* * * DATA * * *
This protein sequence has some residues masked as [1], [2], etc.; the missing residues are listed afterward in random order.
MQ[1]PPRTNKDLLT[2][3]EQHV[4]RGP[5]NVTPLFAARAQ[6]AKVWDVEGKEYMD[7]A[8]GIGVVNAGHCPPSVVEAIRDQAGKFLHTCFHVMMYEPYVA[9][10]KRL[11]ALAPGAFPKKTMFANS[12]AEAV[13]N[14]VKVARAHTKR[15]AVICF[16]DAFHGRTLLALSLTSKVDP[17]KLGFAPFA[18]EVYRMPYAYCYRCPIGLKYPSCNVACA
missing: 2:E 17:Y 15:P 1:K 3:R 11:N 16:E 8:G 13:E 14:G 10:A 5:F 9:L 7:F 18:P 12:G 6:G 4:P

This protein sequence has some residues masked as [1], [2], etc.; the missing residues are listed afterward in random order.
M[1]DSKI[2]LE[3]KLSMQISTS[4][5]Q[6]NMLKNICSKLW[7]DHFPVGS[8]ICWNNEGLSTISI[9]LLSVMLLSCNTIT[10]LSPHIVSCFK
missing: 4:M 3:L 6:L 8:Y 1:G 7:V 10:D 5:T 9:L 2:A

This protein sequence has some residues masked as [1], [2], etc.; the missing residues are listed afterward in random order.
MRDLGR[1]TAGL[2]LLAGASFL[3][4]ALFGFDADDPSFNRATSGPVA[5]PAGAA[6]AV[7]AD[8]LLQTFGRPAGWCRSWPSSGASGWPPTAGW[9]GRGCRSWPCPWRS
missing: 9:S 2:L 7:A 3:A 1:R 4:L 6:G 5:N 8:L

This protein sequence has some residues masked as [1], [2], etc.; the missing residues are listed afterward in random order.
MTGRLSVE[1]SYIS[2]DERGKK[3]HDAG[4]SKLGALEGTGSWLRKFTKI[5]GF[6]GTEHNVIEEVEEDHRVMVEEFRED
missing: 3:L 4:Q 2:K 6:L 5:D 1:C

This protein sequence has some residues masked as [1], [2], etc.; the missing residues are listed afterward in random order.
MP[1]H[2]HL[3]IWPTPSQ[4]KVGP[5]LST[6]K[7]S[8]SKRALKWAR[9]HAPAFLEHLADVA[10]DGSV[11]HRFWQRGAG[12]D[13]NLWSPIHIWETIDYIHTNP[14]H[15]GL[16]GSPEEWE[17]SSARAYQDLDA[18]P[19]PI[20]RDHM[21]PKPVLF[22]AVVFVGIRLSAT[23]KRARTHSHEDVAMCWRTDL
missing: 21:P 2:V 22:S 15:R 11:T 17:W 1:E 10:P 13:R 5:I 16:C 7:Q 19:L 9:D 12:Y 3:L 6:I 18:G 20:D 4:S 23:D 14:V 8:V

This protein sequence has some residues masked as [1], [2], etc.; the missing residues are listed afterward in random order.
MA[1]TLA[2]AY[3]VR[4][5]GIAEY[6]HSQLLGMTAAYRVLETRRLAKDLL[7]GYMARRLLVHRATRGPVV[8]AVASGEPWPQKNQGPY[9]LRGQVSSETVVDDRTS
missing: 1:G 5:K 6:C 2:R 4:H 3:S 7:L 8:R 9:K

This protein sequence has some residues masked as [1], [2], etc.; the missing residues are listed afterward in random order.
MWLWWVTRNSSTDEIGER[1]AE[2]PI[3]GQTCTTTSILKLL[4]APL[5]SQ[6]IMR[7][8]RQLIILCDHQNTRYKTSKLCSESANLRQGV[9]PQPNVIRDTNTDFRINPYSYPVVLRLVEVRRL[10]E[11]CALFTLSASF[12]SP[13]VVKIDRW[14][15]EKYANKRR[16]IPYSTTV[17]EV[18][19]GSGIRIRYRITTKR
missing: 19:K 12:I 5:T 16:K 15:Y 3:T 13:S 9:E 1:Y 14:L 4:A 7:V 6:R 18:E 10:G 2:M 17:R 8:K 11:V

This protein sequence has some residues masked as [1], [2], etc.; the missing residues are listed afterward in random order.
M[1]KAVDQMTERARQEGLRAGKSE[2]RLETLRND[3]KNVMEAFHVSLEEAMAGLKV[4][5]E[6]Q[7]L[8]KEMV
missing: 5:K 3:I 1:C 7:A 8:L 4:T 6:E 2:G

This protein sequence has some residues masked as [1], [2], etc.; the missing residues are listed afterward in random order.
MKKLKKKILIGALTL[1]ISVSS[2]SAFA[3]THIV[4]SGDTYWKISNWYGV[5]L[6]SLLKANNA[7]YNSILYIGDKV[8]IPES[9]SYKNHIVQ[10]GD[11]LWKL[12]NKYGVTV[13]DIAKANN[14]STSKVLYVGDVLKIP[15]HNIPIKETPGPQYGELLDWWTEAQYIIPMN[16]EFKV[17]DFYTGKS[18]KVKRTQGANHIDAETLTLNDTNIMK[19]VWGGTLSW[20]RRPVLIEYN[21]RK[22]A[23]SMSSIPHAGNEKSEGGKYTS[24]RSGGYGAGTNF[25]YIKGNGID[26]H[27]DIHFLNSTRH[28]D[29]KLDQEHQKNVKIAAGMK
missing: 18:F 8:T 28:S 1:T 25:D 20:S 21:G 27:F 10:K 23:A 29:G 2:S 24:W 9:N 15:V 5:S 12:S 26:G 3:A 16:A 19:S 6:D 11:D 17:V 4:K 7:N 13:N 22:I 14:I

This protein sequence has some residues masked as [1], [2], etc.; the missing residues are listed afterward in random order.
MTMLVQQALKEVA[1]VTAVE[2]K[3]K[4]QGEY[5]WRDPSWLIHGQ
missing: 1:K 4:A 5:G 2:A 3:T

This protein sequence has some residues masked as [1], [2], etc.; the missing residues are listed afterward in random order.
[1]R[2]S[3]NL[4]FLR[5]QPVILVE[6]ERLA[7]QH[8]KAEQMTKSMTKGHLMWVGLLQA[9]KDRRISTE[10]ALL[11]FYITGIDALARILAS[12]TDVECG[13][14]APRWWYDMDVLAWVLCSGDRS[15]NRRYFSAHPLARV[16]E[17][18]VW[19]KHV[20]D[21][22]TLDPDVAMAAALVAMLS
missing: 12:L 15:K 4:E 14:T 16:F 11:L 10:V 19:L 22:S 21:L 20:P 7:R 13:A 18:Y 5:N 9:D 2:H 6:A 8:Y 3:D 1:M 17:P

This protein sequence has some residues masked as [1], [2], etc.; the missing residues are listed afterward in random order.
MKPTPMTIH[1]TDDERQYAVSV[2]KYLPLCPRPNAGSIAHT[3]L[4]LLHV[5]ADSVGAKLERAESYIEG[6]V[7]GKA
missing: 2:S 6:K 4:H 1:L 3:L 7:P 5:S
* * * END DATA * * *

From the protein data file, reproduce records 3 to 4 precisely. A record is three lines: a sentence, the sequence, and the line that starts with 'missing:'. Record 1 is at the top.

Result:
This protein sequence has some residues masked as [1], [2], etc.; the missing residues are listed afterward in random order.
MRDLGR[1]TAGL[2]LLAGASFL[3][4]ALFGFDADDPSFNRATSGPVA[5]PAGAA[6]AV[7]AD[8]LLQTFGRPAGWCRSWPSSGASGWPPTAGW[9]GRGCRSWPCPWRS
missing: 9:S 2:L 7:A 3:A 1:R 4:L 6:G 5:N 8:L

This protein sequence has some residues masked as [1], [2], etc.; the missing residues are listed afterward in random order.
MTGRLSVE[1]SYIS[2]DERGKK[3]HDAG[4]SKLGALEGTGSWLRKFTKI[5]GF[6]GTEHNVIEEVEEDHRVMVEEFRED
missing: 3:L 4:Q 2:K 6:L 5:D 1:C